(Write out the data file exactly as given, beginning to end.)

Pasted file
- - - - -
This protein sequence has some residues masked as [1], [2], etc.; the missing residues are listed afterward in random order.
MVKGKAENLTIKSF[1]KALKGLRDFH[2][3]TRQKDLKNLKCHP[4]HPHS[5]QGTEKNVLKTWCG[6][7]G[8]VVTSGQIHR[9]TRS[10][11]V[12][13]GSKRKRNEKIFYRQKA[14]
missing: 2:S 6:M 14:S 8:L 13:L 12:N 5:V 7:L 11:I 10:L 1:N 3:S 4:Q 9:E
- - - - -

This protein sequence has some residues masked as [1], [2], etc.; the missing residues are listed afterward in random order.
MVKGKAENLTIKSF[1]KALKGLRDFH[2][3]TRQKDLKNLKCHP[4]HPHS[5]QGTEKNVLKTWCG[6][7]G[8]VVTSGQIHR[9]TRS[10][11]V[12][13]GSKRKRNEKIFYRQKA[14]
missing: 2:S 6:M 14:S 8:L 13:L 12:N 5:V 7:L 11:I 10:L 1:N 3:S 4:Q 9:E